(Previous section here.)
The silent film conceit does more than just allow for a certain amount of hand-waving. It’s sort of interesting, isn’t it, to stage an opera – an art form where the performers are right there with the audience – with reference to film, where there isn’t any contact between the two? Especially given that here the performers are often addressing the audience directly. Unulfo’s “sono i colpi della sorte” in Act I is sung more about than to Bertarido. And during Act II, Eduige’s “de’ miei scherni per far le vendette” is done almost as an aside. Rodelinda is in the room, but she’s not paying much attention, except when Eduige gets a little too caught up in it, receives a sort of “what?” look from Rodelinda, and looks embarrassed for a moment. There is an extraverted quality to all this – lots of asides, little glances or facial expressions aimed at the audience, this type of thing. You can’t get deeply drawn into what is going on because your presence is so frequently acknowledged – you’re reminded that this is being performed for you. My point isn’t that this is a bad way to stage a Handel opera, just that it’s not necessarily one calculated to hit you where it hurts.
Andreas Scholl sounds terrific as Bertarido. It’s a lovely sound, even the lowest notes (e.g. in “confusa si miri”) and the control and precision with which Scholl sings is fantastic, e.g. in “vivi, tiranno!”
Here is “se fiera belva a cinto” from Act III, in which we get not only great singing from Scholl, but exciting orchestral playing too:
They’ve also got a very good countertenor, Artur Stefanowicz, as Unulfo, who sings a cheery and upbeat “fra tempeste.” Louise Winter pitches Eduige somewhere between vampy and silly. In the context of this particular production, it works. Kurt Streit has some really nice moments as Grimoaldo – e.g. the series of downward-moving phrases in “prigioniera ho l’alma in pena.” I also liked “pastorello d’un povero armento” in Act III (it’s the part where Grimoaldo decides to take a nap, hoping to escape his troubles for a little while.)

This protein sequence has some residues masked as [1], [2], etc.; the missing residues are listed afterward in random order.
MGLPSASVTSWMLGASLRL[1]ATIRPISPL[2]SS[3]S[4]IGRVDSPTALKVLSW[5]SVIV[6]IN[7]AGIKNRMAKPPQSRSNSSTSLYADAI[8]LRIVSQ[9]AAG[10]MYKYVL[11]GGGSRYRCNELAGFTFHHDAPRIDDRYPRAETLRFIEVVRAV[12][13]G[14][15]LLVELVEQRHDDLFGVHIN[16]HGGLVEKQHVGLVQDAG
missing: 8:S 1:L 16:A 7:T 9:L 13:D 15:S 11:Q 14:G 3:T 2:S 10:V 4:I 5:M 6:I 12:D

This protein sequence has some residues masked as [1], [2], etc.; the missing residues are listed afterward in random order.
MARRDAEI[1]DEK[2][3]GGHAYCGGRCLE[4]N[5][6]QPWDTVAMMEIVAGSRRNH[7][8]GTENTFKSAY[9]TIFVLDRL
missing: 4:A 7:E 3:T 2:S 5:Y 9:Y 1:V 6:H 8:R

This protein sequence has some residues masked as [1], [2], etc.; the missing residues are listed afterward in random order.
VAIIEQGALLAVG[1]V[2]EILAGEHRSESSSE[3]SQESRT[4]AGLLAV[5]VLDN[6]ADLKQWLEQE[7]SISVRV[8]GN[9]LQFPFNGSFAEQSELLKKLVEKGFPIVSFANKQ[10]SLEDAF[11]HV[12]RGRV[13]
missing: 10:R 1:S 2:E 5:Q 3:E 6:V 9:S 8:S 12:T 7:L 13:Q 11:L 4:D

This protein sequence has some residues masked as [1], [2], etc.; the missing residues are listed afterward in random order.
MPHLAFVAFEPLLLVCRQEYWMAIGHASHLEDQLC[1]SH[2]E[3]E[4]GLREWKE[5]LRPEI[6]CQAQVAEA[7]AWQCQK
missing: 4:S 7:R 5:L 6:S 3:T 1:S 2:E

Anna Caterina Antonacci’s Rodelinda is well worth hearing. In a sense, the concept limits what can happen with this role – with all the hand-to-forehead-type theatrical gestures, Rodelinda almost necessarily comes off as sort of a damsel in distress. Not entirely a helpless damsel, of course, but a little floppy and mincing at times. And occasionally she is undercut by the stage direction – for example, at the end of “se’l mio duol” in Act III, where Rodelinda is pretty much at the end of her tether emotionally, Antonacci has to wrap this up, and then pick herself up and walk very quickly off stage, which doesn’t seem quite the ideal way to do the scene change. But I have no objection to the way she sounds. I went back and listened to “morrai, si” twice.
I’m not really sure what the upshot to this is. This dvd is probably worth seeking out in order to hear Scholl. And I can see the point, in a general way, of doing the silent film-style treatment of this opera. (Although once more, what is Bertarido supposed to be king of, again? I realize that this is probably a picky criticism, but I did find myself asking the question.) But although I enjoyed this, I’m not sure it’s a production I’d return to over and over. It’s pretty fun, though.